Consider the sets $X, X^2, \dots$. We claim that $|X^i|\leq |X^{i+1}|$, and, moreover, if $|X^i|=|X^{i+1}|$ then $|X^{i+1}|=|X^{i+2}|$. Actually, under the mapping $X^i\times X\to X^{i+1}$, $(b,x)\mapsto bx$, the preimage of any element of $X^{i+1}$ has the cardinality at most $|X|$ since all $x$-coordinates in this preimage should be distinct. Thus, $|X^i|\cdot |X|\leq |X^{i+1}|\cdot |X|$; hence $|X^i|\leq |X^{i+1}|$, and $|X^{i+1}|=|X^i|$ iff this cardinality is always $|X|$, that is -- iff $bxy^{-1}\in X^i$ for all $b\in X^i$ and $x,y\in X$. This obviously implies $cxy^{-1}\in X^{i+1}$ for all $c\in X^{i+1}$ and $x,y\in X$, and, conversely, this means that $|X^{i+1}|=|X^{i+2}|$.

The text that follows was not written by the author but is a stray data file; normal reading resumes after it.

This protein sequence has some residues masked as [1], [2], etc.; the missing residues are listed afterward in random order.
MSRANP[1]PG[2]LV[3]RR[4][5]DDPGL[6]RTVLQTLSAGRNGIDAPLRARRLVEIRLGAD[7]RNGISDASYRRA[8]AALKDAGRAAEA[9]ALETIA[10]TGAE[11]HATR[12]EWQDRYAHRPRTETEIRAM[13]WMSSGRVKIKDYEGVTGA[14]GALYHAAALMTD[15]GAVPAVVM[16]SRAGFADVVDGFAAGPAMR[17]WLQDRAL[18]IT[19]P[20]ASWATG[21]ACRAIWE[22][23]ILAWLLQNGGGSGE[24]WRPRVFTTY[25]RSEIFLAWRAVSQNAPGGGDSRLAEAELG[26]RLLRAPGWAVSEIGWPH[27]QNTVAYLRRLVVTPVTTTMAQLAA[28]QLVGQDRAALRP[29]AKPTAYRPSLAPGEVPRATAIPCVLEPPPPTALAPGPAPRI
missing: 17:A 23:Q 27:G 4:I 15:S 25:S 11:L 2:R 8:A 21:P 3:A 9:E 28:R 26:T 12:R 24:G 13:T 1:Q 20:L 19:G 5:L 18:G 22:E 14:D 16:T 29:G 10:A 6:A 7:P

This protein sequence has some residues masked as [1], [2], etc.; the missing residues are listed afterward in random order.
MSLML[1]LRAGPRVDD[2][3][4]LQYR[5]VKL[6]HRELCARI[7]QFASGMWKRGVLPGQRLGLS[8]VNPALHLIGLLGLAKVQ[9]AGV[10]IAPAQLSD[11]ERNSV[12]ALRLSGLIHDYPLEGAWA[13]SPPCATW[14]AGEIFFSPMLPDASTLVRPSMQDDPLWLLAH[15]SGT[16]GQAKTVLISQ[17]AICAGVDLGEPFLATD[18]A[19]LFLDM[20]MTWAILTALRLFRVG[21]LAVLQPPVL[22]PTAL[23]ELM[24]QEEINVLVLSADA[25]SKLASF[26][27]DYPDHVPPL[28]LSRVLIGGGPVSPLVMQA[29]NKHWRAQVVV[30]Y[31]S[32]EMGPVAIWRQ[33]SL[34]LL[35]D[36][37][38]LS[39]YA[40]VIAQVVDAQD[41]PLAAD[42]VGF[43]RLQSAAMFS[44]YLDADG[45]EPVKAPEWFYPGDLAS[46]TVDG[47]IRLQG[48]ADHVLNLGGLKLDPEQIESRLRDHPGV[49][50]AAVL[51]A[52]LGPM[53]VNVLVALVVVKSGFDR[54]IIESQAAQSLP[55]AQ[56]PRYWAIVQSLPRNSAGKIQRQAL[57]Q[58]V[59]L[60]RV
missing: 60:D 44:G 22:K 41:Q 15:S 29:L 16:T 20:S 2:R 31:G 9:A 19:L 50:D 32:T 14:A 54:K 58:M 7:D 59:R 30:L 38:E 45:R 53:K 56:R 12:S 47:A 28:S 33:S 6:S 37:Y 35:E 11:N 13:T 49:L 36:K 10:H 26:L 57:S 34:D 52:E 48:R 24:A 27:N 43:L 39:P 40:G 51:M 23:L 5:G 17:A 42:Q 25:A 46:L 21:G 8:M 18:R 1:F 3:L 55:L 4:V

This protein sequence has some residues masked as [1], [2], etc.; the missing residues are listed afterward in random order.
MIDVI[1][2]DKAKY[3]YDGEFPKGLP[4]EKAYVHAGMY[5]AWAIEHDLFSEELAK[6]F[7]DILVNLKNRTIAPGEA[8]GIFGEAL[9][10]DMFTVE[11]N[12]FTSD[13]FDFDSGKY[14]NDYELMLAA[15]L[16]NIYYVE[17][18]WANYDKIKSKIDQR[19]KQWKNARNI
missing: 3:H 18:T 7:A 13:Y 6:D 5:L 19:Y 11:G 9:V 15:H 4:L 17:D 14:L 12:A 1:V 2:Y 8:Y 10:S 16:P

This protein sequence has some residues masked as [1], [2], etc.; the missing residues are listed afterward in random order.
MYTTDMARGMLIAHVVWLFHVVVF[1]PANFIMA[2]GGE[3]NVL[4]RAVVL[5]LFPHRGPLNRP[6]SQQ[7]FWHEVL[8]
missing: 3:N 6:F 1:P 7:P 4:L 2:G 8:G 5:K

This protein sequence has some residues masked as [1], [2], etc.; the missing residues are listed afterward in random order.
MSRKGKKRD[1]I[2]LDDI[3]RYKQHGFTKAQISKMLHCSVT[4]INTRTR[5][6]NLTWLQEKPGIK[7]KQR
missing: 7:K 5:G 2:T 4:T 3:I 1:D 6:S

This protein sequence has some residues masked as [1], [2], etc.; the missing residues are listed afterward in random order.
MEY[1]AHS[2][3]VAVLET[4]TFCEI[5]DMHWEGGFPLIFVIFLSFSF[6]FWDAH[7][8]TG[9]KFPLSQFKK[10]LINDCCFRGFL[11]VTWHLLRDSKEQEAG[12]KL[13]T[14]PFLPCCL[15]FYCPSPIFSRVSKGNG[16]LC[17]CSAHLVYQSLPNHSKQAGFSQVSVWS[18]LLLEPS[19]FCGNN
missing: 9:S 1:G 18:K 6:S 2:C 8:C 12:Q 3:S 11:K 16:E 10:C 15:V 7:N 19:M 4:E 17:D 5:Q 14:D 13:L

Now, if $|X^n|=n$ then $X^n=G$, and the claim is trivial. Otherwise, $|X^i|=|X^{i+1}|$ for some $i\leq n-1$, and hence $|X^i|=|X^{i+1}|=\dots=|X^n|=\dots=|X^{2n}|$. Since $X^n\subseteq X^{2n}$, the latter implies that $X^n$ is a subgroup.

**NB.** Some background is left aside this proof. Let $H=\langle X^n\rangle$, $K=\langle X\rangle$. Since $X^{-1}\subseteq X^{n-1}$, we have $H\triangleleft K$; moreover, $XX^{-1}\subset H$, so $X$ lies in one coset modulo $H$. Hence $K/H$ is cyclic, and $X^i$ also lies in one coset modulo $H$.

Now the arguments above show that $|X^i|=|X^{i+1}|$ iff $X^i$ **is** a coset modulo $H$. Hence, if $k$ is the least multiple of $|K/H|$ which is not less than $|H|$, then even $X^k=H$.